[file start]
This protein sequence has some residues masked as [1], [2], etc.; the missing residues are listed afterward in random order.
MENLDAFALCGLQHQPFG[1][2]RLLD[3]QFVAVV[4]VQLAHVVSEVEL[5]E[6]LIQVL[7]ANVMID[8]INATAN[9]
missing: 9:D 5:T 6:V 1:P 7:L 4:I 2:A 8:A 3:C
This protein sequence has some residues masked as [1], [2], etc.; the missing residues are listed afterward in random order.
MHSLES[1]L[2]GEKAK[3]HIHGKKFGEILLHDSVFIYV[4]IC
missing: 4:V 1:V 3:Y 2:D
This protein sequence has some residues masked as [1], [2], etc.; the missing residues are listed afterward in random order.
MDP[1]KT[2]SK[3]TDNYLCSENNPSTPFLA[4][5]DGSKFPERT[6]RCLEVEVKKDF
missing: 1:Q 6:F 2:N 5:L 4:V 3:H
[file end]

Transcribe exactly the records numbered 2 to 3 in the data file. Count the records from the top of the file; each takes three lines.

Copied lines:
This protein sequence has some residues masked as [1], [2], etc.; the missing residues are listed afterward in random order.
MHSLES[1]L[2]GEKAK[3]HIHGKKFGEILLHDSVFIYV[4]IC
missing: 4:V 1:V 3:Y 2:D
This protein sequence has some residues masked as [1], [2], etc.; the missing residues are listed afterward in random order.
MDP[1]KT[2]SK[3]TDNYLCSENNPSTPFLA[4][5]DGSKFPERT[6]RCLEVEVKKDF
missing: 1:Q 6:F 2:N 5:L 4:V 3:H